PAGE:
DWP Workers’ Pay Hike Divides City Hall, Other Employee Unions

Times Staff Writer

As one city employee union flooded Los Angeles City Hall with protesters demanding the same salary increases won by Department of Water and Power workers, Mayor Antonio Villaraigosa signaled to the department’s managers Tuesday that they also were unlikely to get the same terms.

More than 250 members of the Engineers and Architects Assn. packed the council chambers and spilled into the halls Tuesday, warning the council that it will see “further disruptions and noise” if they are not given the same contract approved in September for the International Brotherhood of Electrical Workers Local 18, which represents more than 90% of DWP employees.

For the record:

12:00 a.m. Dec. 17, 2005 For The Record
Los Angeles Times Saturday December 17, 2005 Home Edition Main News Part A Page 2 National Desk 4 inches; 143 words Type of Material: Correction
Union contracts -- Articles in the California section on Wednesday and Dec. 5 about a contract dispute at Los Angeles City Hall said a lucrative pay package awarded to members of the International Brotherhood of Electrical Workers, Local 18, was negotiated by former Mayor James K. Hahn. Articles on Dec. 7, Nov. 23 and Aug. 3 described the contract as having been negotiated by Hahn’s administration. The contract was negotiated while Hahn was mayor, but the negotiations were conducted by the city’s administrative officer, who reports to the mayor and the City Council. The terms for the negotiations were set by the City Council and a city panel that includes the mayor and four council members. Hahn was chairman of that panel, but said Wednesday that he had voted to oppose the contract during the closed-door meeting at which the terms were set.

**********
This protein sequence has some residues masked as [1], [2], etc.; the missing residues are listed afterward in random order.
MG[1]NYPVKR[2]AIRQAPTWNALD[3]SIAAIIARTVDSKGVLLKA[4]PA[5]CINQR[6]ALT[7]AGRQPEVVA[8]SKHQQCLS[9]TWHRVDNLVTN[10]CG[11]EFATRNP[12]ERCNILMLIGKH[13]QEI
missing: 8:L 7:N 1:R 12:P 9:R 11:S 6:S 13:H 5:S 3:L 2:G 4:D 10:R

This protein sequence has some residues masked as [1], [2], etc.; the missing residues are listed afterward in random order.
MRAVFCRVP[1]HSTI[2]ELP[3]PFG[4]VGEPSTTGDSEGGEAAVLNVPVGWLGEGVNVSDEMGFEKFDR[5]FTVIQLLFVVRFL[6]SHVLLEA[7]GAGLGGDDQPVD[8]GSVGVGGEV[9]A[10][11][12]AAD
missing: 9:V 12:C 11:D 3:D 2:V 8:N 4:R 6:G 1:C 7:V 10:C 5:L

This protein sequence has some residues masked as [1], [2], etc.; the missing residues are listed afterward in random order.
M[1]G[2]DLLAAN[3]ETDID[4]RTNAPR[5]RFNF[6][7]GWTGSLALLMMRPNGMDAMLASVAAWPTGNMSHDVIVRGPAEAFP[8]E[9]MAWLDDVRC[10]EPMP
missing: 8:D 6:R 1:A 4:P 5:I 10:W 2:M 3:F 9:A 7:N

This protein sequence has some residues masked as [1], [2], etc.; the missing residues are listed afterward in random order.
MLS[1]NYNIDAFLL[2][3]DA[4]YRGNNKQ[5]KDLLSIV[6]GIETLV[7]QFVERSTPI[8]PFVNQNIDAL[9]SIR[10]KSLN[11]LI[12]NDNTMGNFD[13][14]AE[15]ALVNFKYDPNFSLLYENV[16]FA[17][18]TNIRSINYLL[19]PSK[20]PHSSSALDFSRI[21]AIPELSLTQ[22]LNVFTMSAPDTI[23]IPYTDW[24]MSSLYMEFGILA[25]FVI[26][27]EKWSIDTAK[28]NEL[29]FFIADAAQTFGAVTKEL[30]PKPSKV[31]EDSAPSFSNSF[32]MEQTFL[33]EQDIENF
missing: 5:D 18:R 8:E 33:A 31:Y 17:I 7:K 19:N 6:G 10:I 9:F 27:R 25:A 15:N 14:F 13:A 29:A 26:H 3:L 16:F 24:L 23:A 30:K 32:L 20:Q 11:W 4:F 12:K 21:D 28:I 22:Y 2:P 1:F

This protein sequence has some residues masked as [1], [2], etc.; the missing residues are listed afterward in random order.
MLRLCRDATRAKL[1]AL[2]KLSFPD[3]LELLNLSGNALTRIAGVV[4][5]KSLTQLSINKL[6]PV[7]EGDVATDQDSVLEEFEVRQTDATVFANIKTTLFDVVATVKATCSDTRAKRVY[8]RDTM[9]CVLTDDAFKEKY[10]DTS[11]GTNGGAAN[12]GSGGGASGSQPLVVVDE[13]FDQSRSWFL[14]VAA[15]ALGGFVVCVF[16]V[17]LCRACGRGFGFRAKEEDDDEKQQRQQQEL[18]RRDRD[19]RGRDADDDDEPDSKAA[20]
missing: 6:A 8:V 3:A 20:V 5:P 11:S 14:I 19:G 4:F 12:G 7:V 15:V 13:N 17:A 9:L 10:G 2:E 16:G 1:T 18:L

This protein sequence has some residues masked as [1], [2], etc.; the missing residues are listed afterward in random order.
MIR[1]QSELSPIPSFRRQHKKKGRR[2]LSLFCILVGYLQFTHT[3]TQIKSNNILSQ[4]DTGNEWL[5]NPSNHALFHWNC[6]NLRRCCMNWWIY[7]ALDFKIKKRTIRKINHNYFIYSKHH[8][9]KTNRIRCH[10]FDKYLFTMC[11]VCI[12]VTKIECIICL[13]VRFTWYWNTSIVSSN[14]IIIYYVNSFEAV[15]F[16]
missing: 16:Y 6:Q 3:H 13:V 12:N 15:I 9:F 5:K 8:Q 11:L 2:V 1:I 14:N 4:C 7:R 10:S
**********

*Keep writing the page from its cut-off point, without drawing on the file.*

“We’re back because justice has still not been served for my members, your employees,” said Robert Aquino, business manager of the 8,000-member engineers’ union.


Aquino was cited by police officers Tuesday for creating a hazardous condition with the protest. The matter is being forwarded to the city attorney for a decision on whether to prosecute.

Aquino said a report by City Controller Laura Chick that found that the city had increased its reserve fund this year cast doubt on the city’s plea of poverty at the bargaining table. He also said that city tax revenue was higher than the city had originally estimated.

The IBEW contract, negotiated by then-Mayor James K. Hahn and approved in September by the council, guarantees raises of 19% over five years; salaries could increase 31% if inflation spikes.

In comparison, Aquino’s union has been offered 6.5% over three years.

Aquino has organized demonstrations at City Hall, at a downtown intersection and at Los Angeles International Airport. He also has called on the city to fire six employees who have refused to pay union dues for religious reasons.

Villaraigosa is chairman of the city’s Executive Employee Relations Committee, which met Tuesday with representatives of the bargaining union that is representing 280 DWP managers and offered to begin talks on a new contract.

Jerry Pfefferman, head of the Management Employees Assn., said he would like a contract similar to the one given to the IBEW.


The mayor and other city leaders signaled, however, that the managers probably would not get the same deal, Pfefferman said.

“The mayor said that was then, this is now,” Pfefferman said.

He warned the mayor that nearly 10% of his bargaining unit had petitioned to join the IBEW in hopes of receiving that union’s contract, because otherwise managers would see their salaries end up much closer to those of subordinates represented by IBEW.

“My message to the mayor was, if the managers feel short-changed there is a danger of the whole” bargaining “unit slipping into IBEW,” Pfefferman said.

Councilman Dennis Zine, a member of the committee, said he did not see any union, including the managers, getting the IBEW deal.

“The mayor is being fiscally responsible,” Zine said.